Last night’s Vice Presidential debate brought forth yet another maddening pretense of an election gone mad.
Apparently–if you follow the logic of a vast segment of the supposedly educated and professional media class–when a candidate like Paul Ryan lies repeatedly, the opposition is supposed to sit politely and listen. Because Joe Biden laughed at Ryan and interrupted him with as many variations on “malarkey” as prime time television would allow, the Vice President was excoriated as rude, impolite, and cranky.
All I can say to the likes of people like Wolf Blitzer, Brit Hume, and Wolf Blitzer is: Are you friggin’ kidding me?
Step with me into the time machine for a moment as we travel way, way back to the far away, distant past of October 3, 2012. What a different era it was. Way back in that long forgotten era, when a candidate like Mitt Romney interrupted President Obama and the moderator and the camera operators and the men’s room attendant for 90 minutes continuously, he was praised by every living soul in media as a hero, a role model, and the kind of debater about whom epic poetry will be written and memorized by children for thousands of years into the future.
Ah, there were giants in the Earth in those days. And what a glorious time it was! But it was so long ago that we can barely remember.
Meanwhile, one week later, Biden gets slammed for being “impolite.”
Yet, where Romney was merely brash, Biden’s so-called lack of manners spoke to a long unfulfilled desire of a huge swath of the American public.
Joe Biden did exactly what tens of millions of Americans wanted every reporter and every politician in American to do when the Romney Ryan campaign steps up to a microphone and lies through their teeth: He laughed at them while they were speaking and interrupted to immediately set the record straight.
As I watched Biden chop down lie after lie that poured out of Ryan’s mouth–many of those lies about Ryan’s own record in the Congress–I literally jumped out of my chair and started laughing with him.
Finally! After two years of listening to the Republicans make up the most absurd and hateful lies and repeat them endlessly without anybody in the media or the Democratic Party challenging them face to face–Joe Biden finally did what everyone should have done ages ago.
Why on earth should Mitt Romney, for example, be allowed to even finish his sentence when he accuses the President of apologizing to America’s enemies in foreign policy?
Why should anyone let Mitt Romney even finish his ridiculous tale about why his health care reform in Massachusetts was good, but President Obama’s virtually identical health care reform was somehow bad?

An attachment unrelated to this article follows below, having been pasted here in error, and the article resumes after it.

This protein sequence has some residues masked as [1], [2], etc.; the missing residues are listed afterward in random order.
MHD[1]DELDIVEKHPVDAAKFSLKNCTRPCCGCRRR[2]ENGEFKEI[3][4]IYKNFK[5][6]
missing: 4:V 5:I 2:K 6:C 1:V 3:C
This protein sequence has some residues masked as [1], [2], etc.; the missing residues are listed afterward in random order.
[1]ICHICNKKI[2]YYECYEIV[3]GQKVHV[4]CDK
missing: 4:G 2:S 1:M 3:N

Why should anyone hold back their laughter as Mitt Romney lies about President Obama hurting small businesses when Romney made millions by buying up small businesses, loading them with debt, bleeding them dry of all their capital, and then hiding his spoils in Grand Cayman funds?
Why should we sit quietly for even one more minute as Mitt Romney claims he will somehow be able to give huge tax cuts to millionaires and billionaires, while at the same time spending trillions on defense and not at to the deficit?
Why should we not laugh at and interrupt Romney when he says on video tape that he thinks half the country is too lazy and irresponsible to work for a living, but then stands up in a debate and claims he cares about working and poor people?
Why should we not laugh at, interrupt, and then pour cold gravy on Paul Ryan when he claims the Obama stimulus plan was bad for America, when the record shows he he wrote letters to the White House–on multiple occasions–asking for that very same stimulus money to help his district? (I couldn’t even type that one without laughing)
This list of questions could go on for pages, but the answer is always the same: Everyone should laugh at Romney and Ryan’s lies, and everyone should interrupt them.
We should all be grateful to Joe Biden for finally stepping up and doing what needed to be done and doing it repeatedly.
Last night’s debate should not just be a feather in the cap of the Obama-Biden campaign, but an object lesson to the media in 2012.
If a campaign is going to spend its time pivoting from lie to lie in desperate search of any focus-group tested line that starts to push the polls–no matter how concocted it is and no matter how easy it is to prove it false by comparing it to the record–then that campaign should be interrupted.
Martha Raddatz, to her credit, did far better at following this rule in the Vice Presidential debate than Jim Lehrer did in the first debate in Denver.
Repeatedly, Raddatz pressed Ryan for specifics and interrupted him when he tried to take the debate off on some tangent filled with false statements. But Raddatz did not have the right role to really set things straight. A moderator can only do so much. Ultimately, it was up to Biden to chop down Ryan’s lies.
Thank goodness he did.
When the public watches politicians like Ryan and Romney lie repeatedly without consequences–when we watch these lies take traction because of media figures who refuse to do their jobs and debunk them–public confidence in our system turns to cynicism and disgust.
But we have not given up. Last night, hopefully, was just the beginning of a new trend: candidates who lie will be treated like candidates who lie.
Ready, set, go.